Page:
This post is part of Year of Shakespeare, a project documenting the World Shakespeare Festival, the greatest celebration of Shakespeare the world has ever seen.
The Rape of Lucrece – Lyceum Theatre, Edinburgh International Festival, 22nd September
By Fionnuala O’Neill, University of Edinburgh
Singer Camille O’Sullivan presumably did not expect her show suddenly to become so topical. The Rape of Lucrece’s opening night at the Edinburgh Festival occurred during the week in which US Congressman Todd Akin caused outrage with his remarks concerning “legitimate” rape. Lucrece is a powerful and timely reminder to its audiences of how even the most appallingly violent act of rape may still become for its victim a source, not just of pain and anger, but of searing shame and unjustified yet torturing guilt.
Adapted by Elizabeth Freestone, Lucrece became something like a dramatic recital, set to music and part-spoken part-sung by O’Sullivan while Feargal Murray accompanied on piano. The score was entirely original, composed by Murray and O’Sullivan, and reflected many of O’Sullivan’s usual musical influences. Her standard repertoire ranges from jazz to cabaret and rock, from Jacques Brel to Radiohead. Her shows are striking not just for her singing voice but her ability to perform in speech and song, ranging easily from humour to vulnerability, sexual power to sad-eyed experience. Accustomed to performing as a singer rather than an actress, she did occasionally struggle to get the lines of Lucrece across. But it was fundamentally this chameleon-like capacity that allowed her to portray the very different voices of the poem with remarkable poignancy and command.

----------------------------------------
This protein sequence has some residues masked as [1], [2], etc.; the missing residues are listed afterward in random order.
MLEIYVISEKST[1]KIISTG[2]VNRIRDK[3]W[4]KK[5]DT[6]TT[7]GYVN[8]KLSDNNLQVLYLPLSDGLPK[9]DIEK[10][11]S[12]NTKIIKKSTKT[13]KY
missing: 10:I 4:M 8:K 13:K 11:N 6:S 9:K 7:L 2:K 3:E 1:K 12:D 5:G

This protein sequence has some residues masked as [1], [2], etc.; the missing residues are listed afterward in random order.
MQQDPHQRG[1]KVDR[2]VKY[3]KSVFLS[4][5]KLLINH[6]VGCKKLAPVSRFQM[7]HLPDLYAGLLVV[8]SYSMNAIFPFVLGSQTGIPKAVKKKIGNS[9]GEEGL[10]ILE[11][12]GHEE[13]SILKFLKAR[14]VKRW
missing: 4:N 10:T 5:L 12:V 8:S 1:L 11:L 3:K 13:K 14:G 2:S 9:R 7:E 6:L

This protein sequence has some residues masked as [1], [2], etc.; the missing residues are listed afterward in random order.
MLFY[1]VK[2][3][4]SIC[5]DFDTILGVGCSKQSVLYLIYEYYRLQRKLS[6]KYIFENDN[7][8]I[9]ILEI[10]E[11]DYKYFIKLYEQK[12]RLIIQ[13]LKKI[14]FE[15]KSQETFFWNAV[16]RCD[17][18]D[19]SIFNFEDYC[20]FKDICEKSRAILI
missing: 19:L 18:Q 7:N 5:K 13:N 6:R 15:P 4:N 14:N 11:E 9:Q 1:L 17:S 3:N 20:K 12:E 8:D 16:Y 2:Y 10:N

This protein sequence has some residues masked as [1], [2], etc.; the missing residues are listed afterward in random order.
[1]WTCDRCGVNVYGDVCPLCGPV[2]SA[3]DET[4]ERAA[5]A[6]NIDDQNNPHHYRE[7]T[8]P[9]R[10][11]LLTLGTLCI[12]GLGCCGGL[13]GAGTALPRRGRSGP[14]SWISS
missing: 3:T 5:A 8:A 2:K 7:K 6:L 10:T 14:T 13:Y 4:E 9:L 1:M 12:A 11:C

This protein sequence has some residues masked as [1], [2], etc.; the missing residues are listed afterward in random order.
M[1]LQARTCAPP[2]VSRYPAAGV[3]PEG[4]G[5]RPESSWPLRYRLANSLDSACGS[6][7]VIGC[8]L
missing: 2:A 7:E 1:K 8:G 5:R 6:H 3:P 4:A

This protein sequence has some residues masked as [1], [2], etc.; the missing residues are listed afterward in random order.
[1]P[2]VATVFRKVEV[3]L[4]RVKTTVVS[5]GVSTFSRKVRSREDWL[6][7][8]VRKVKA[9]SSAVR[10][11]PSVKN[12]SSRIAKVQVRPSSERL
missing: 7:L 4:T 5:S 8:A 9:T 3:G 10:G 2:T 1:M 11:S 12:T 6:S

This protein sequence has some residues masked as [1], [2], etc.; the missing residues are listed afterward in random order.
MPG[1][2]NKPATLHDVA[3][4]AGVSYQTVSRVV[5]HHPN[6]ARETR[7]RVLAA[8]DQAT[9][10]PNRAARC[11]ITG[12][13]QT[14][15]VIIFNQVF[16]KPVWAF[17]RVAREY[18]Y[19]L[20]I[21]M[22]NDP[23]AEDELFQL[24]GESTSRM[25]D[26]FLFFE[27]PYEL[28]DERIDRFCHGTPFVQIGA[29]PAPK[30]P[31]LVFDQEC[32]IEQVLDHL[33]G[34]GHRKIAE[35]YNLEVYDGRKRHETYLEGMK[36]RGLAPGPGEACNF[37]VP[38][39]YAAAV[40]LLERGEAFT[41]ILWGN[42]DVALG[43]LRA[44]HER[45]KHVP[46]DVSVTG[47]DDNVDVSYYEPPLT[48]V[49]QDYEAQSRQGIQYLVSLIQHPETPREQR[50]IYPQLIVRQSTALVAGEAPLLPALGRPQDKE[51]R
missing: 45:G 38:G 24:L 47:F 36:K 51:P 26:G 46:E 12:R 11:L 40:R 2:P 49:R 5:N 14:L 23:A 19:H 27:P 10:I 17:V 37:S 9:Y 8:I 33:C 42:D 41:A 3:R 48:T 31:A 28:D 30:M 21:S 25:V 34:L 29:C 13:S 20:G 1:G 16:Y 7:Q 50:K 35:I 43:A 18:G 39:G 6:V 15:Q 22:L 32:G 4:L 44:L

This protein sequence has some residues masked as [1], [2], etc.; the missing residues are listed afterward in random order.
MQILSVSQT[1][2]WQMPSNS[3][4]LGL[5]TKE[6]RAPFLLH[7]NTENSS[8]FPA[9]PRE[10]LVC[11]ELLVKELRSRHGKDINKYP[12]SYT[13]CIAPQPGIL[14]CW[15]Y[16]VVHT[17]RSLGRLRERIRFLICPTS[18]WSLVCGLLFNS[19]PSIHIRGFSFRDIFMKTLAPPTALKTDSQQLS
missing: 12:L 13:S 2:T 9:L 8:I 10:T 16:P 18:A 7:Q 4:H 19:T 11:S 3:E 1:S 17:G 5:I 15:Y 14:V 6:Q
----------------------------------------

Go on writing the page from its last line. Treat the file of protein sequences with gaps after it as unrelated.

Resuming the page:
O’Sullivan introduced the show herself, rather in the style of a bardic performance. The lighting was very dim and the stage largely monochrome, with black piano, stacks of white papers, and heavily-tarnished mirrors (recalling the poem’s mirror sequence, which was one of comparatively few cuts made). A little pair of white evening shoes, sitting neatly and rather pathetically side-by-side, stood sometimes for Lucrece while O’Sullivan performed the part of the narrator. Behind them, an enormous, battered and threatening pair of black military boots represented Tarquin. When O’Sullivan emerged on-stage she wore a black military overcoat, removing it at the moment of the rape to reveal a white shift dress underneath. The coat itself was briefly used as a prop, becoming the body of the struggling victim on the floor and then used brutally to stifle her cries. The lighting was used to wonderful effect, periodically dimming and darkening the mood. Striking illusions were occasionally created, such as a beam of light from an imaginary bedroom door as it opened under Tarquin’s hand, or a great black shadow on the mirror as the white-clad Lucrece stood facing it after the rape.
Switching between roles allowed the show to bring out the poem’s sometimes discomfiting voyeurism. As the singer circled the shoes, softly singing of Lucrece’s physical beauty, her fingertips brushed an invisible body as if exploring an artwork. But there was an uncomfortably grey area in this gaze – in which the audience were clearly invited to participate – between tenderness and voyeurism, as she later shifted effortlessly into Tarquin’s lust-filled perspective. The poem opens by bewailing Collatine’s unwise boasting about his wife, the act which first incites Tarquin. As Lucrece’s vulnerable body became the object of male power struggles, this narrative tenderness verged uneasily on complicity.